Posted on Jun 28, 2019, 5 p.m.
Up to 12% of the population may be struggling with managing hypothyroidism conditions, it can be tricky, and what you eat can interfere with treatment as some nutrients can strongly influence the function of the thyroid gland, and certain foods can inhibit the ability to absorb replacement hormones taken as part of treatment.
Soy should be limited/avoided if you are trying to manage hypothyroidism as it is loaded with plant based phytoestrogen which is believed to increase risk for this condition. Although too much soy has not been definitively linked with hypothyroidism, and there are no specific dietary guideline those with this condition would do well to moderate their intake of soy.
Cruciferous vegetables such as broccoli, cauliflower, Brussels sprouts and cabbage can interfere with production of thyroid hormone, especially in those with iodine deficiency. Digesting raw cruciferous veggies can block the thyroid’s ability to absorb iodine, meaning it may be best to limit intake of these veggies like kale, turnips, cauliflower, and bok choy. However, cooking these vegetables can reduce the effect that they have on the thyroid gland, and limiting intake to 5 ounce per day appears to have no adverse effects on thyroid function.
Those with hypothyroidism may also want to consider restricting intake of gluten, as it can irritate the small intestine and may also hamper the absorption of thyroid hormone replacement medication; gluten is a protein found in foods containing processed forms of rye, barely, wheat, and other grains.
Fatty foods have been found to disrupt the body’s ability to absorb thyroid replacement medication, and they may also interfere with the thyroid’s ability to produce the hormone. Most healthcare professionals recommend that those with this condition eliminate all fried foods and reduce intake of fats from sources such as mayonnaise, margarine, and fatty cuts of meat. Healthy fats from sources such as avocados, almond butter, unrefined coconut oil, extra virgin olive oil, chia seeds, almonds, and fish on the other hand are good for you.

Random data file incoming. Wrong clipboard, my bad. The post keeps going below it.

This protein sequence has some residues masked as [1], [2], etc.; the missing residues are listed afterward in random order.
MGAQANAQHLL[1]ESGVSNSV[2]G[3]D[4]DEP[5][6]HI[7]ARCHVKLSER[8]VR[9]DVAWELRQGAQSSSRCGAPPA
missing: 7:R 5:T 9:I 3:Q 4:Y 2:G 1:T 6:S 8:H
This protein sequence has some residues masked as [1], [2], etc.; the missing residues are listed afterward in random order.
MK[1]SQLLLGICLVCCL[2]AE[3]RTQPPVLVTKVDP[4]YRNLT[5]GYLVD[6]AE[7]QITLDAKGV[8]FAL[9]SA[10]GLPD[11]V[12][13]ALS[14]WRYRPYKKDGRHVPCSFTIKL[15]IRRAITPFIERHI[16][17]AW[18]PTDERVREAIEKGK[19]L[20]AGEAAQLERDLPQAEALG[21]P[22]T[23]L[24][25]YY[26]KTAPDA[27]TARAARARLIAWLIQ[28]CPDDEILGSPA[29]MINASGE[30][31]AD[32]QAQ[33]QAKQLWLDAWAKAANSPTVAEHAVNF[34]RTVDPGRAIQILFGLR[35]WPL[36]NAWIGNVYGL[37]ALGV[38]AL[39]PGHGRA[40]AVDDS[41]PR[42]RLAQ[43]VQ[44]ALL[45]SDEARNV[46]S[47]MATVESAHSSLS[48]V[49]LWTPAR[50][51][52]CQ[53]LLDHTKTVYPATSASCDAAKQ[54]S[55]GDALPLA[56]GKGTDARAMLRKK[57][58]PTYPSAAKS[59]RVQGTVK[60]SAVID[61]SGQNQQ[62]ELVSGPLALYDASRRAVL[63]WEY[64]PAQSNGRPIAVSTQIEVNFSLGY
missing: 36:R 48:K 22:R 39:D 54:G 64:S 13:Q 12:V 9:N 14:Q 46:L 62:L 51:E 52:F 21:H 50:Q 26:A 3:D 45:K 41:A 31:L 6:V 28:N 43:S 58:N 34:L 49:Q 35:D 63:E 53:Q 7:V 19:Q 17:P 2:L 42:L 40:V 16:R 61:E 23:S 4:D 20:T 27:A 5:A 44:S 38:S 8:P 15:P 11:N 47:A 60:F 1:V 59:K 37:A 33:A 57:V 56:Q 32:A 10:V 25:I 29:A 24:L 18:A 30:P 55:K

It is very easy to gain weight if one is not careful as hypothyroidism causes the metabolism to slow down. It is recommended to avoid foods with excess amounts of sugar because they contain a lot of empty calories with no nutrients, and to reduce/eliminate the amount of sugar that is included in the diet.
Those with hypothyroidism should also avoid processed foods which tend to contain a lot of sodium which will further increase an already elevated risk for high blood pressure. It is suggested to always try to look for low sodium options, and it is best to restrict sodium intake to 1,500 milligrams a day, according to the CDC.
Caffeine has also been shown to block absorption of thyroid hormone replacement; only take it with water and wait at least 30 minutes after taking before drinking coffee. Alcohol is a no-no to those with this condition and should be avoided as it can cause havoc on thyroid hormone levels and the ability to produce the thyroid hormone; alcohol appears to have a toxic effect on the thyroid gland and suppresses its ability to produce the thyroid hormone.
Although getting enough fiber is good for you, too much can complicate treatment. Current guidelines recommend older adults consume 20-35 grams of fiber a day. Dietary fiber can be consumed in fruits, vegetables, beans, legumes, and whole grains. Ingesting amounts of fiber going above this level can affect the digestive system and may interfere with absorption of hormone replacement therapy. If you follow a high fiber diet, speak with your doctor to check if you need a higher dose of medication, it may need to be increased if you are not absorbing enough.
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This article is not intended to provide medical diagnosis, advice, treatment, or endorsement.